Taste is in the eye of the editor

A text can be read in many different ways. 

I believe this message is one of the more valuable takeaways from an English degree. So long as you make a compelling argument for the way you read a text, that argument is valid.

Personal analysis shapes an individual’s taste, which is surprisingly central to manuscript revision. If readers have different tastes, then it goes without saying that editors, who are really just readers-with-a-little-more-power, are no different. As I explained in my previous post, one of my responsibilities at Autumn House Press is screening manuscripts and deciding whether or not they merit a second read-through. 

Inevitably, taste factors into my opinion of the text. I knew this going in to my internship, but I had no idea how deeply taste impacted the editor’s decision. 

There was one manuscript, for instance, that I ultimately passed on because it was “telling more than it was showing,” had characters that were “unrealistic,” and writing that was “too wordy.” Naturally, my opinion on this manuscript was only one of many. There are two other interns at Autumn House Press who screen, and the press also hires people out-of-house. 

A few days ago, as I was screening, I couldn’t help but notice that the manuscript I’d reviewed had been looked at by another editor, and that the rating was higher. Curious to see the feedback the editor had provided, I clicked on the manuscript and read what she had written. I was startled by her appraisal.

Where I had seen an over-the-top narrative, she had seen parody. Where I had seen unrealistic characters, she had seen satire. I spent quite a while reading over that review, second-guessing my own reading of the text. Had I read it wrong? Been too critical? 

In the end, it was the wisdom I’d gained from my English education that put me at ease. It was not that I’d read the text wrong, only that I’d read it differently. It was not until I saw a notable discrepancy between reviews that I realized how important taste was in editorial decisions.

Many authors will tell you that tenacity is a necessity in the publishing industry, and that the road to success is paved with rejections from editors. As an aspiring author myself, I know from experience that this is because taste in literature is subjective. But coming at it from an editorial perspective is enlightening. “Anxious writer” and “critical editor” are two very different perspectives.

If beauty is in the eye of the beholder, then taste in the eye of the editor. To experience this firsthand shows just how subjective the publishing industry is as a whole. Though it is the editor’s job to look for quality writing, they are, first and foremost, looking for literature they find personally engaging. I am still mastering that balance myself and, to that end, have been reading the responses of other editors to broaden my own perspective.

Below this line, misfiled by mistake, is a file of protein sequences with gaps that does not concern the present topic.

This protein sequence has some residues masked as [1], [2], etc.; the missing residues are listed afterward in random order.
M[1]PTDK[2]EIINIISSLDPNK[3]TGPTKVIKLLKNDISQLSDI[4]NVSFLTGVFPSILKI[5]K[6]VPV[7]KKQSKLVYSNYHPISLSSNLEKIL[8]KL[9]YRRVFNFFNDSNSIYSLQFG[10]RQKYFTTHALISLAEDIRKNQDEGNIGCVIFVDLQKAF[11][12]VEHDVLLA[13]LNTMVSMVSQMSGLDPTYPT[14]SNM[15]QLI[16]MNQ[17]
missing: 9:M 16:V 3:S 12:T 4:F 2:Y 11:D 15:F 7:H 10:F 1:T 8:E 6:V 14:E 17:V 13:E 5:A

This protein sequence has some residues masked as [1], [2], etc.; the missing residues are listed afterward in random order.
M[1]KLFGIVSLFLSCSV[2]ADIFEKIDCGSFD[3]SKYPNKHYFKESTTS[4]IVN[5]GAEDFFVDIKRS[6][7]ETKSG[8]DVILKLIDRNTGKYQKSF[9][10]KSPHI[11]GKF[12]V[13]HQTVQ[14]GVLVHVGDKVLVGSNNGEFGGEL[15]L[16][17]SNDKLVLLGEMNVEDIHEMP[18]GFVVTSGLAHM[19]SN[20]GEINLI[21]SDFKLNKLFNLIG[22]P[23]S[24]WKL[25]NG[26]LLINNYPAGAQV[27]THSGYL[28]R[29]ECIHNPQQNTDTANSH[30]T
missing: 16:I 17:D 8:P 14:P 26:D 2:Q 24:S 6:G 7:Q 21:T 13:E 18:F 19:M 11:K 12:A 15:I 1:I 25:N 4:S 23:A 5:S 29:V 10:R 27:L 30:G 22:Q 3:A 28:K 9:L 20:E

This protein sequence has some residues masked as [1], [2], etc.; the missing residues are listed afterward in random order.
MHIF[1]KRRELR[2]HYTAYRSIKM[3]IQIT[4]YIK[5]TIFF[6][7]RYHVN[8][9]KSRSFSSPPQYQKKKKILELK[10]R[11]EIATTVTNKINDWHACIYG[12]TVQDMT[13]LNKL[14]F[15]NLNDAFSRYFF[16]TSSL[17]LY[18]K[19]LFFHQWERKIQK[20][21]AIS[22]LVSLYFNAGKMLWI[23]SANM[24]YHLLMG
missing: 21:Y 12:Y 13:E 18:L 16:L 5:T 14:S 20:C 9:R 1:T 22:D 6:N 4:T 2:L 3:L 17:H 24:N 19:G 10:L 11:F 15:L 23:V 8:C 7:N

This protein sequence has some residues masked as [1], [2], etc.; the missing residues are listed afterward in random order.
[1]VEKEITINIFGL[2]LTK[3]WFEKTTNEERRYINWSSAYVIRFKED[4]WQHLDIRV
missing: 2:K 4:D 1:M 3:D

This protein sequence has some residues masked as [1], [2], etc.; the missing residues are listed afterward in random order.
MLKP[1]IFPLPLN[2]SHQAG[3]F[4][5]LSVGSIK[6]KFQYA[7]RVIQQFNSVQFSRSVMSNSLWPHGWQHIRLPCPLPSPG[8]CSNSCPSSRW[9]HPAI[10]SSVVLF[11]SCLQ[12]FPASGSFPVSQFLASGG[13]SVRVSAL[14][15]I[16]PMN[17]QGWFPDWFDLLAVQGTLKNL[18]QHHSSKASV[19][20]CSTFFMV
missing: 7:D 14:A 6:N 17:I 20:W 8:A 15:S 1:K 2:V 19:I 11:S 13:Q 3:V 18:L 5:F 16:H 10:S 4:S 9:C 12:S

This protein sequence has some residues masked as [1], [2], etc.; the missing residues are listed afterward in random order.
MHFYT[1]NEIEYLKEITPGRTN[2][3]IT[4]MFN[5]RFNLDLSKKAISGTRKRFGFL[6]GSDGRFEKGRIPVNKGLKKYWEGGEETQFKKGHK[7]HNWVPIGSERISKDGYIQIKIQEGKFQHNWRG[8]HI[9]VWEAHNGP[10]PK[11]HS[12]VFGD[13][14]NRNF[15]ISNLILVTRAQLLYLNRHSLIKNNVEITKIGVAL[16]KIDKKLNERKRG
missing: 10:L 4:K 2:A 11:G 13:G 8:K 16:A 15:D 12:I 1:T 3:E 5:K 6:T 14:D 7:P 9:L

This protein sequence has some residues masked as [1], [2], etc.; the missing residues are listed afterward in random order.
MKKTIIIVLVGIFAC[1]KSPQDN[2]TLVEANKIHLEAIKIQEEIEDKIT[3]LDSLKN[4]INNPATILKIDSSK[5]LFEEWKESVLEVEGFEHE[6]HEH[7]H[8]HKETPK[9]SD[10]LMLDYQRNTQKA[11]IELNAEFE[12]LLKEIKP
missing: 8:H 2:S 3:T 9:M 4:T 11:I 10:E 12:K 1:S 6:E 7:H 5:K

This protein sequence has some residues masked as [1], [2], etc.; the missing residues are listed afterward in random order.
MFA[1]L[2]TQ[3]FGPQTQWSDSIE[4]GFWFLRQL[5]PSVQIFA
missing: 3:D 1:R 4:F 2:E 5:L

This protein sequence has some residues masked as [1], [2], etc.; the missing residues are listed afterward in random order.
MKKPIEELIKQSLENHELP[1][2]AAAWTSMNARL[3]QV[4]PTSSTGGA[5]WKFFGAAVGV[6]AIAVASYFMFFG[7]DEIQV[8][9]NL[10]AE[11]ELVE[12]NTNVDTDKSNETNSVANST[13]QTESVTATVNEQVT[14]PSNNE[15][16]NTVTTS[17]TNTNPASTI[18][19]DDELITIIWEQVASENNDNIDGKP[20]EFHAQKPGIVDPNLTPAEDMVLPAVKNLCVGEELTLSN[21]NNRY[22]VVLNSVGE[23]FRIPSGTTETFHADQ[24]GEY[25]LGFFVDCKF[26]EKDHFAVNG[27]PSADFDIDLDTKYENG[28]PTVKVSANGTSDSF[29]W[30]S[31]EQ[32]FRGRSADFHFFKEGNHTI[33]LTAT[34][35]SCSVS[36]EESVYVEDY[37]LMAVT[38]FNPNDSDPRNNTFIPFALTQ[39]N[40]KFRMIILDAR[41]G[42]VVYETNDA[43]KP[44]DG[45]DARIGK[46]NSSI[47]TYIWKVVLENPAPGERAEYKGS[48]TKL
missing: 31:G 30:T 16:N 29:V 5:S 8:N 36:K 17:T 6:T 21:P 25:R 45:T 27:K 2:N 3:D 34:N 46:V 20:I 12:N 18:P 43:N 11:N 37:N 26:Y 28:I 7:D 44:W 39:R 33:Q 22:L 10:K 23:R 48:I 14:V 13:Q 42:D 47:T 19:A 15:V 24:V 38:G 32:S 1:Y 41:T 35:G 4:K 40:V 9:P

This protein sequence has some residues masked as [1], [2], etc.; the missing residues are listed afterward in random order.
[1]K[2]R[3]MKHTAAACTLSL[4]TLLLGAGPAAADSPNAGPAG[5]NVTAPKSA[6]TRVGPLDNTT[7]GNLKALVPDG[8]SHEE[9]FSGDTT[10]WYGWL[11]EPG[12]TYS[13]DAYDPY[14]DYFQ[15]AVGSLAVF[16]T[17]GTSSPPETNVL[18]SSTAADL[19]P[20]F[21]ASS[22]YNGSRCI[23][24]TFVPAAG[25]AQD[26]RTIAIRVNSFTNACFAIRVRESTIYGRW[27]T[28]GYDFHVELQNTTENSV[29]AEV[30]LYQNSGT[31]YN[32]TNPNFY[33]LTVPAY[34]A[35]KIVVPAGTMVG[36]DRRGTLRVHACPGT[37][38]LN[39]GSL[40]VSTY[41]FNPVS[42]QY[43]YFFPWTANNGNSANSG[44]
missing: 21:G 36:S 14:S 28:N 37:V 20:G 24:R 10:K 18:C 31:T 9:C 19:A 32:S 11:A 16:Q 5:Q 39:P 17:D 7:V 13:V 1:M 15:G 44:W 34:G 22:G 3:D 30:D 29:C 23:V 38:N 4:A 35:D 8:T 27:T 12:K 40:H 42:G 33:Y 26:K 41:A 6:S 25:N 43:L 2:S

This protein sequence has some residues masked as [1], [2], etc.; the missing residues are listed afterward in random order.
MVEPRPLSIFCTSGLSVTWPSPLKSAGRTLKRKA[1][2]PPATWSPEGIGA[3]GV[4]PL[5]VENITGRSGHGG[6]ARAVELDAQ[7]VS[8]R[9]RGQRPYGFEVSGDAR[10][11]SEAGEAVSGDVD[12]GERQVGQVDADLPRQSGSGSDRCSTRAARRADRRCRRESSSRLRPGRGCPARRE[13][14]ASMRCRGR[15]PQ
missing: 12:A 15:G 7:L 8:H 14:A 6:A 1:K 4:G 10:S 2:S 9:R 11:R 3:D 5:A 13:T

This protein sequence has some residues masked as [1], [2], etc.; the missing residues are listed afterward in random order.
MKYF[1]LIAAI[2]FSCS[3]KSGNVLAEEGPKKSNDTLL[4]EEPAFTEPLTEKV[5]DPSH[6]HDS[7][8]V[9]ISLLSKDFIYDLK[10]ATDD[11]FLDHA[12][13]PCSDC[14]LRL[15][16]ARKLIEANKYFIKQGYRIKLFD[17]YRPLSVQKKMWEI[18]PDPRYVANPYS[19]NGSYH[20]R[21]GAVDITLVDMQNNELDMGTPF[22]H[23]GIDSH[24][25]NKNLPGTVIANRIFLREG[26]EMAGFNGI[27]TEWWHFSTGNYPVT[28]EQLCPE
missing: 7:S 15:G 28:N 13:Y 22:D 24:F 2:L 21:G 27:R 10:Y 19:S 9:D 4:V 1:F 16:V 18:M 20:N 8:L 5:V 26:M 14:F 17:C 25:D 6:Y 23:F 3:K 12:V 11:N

Other editing responsibilities from these past two weeks have included copyediting, writing out more detailed opinions on considered manuscripts and–– I am very excited about this one–– developmental edits! These edits are my favorite because they allow me to offer the author and editor feedback on how to reorganize and/or rewrite the manuscript to read more effectively. It is the type of editorial work an English major is particularly good at, as we have experience analyzing literature on a deeply conceptual level. 

Outside of editorial work, I’ve been learning more about the industry as a whole: the difference between an advance reader’s copy and a galley (one is a put-together version of a book sent out to early reviewers, and the other is a compilation of the pages in an organized, but less artful form), the construction of royalty forms, the considerations behind a strong social media platform…

The list goes on. It is impossible to write about all of my experiences concisely but, suffice it to say, I have learned a great deal already. Not just about the publishing industry, but also about myself as a reader and editor. It’s hard to believe that it hasn’t even been a month yet.

As always, I am looking forward to learning more, editing more and, voracious bookworm that I am, reading more!

-Chelsea Abdullah


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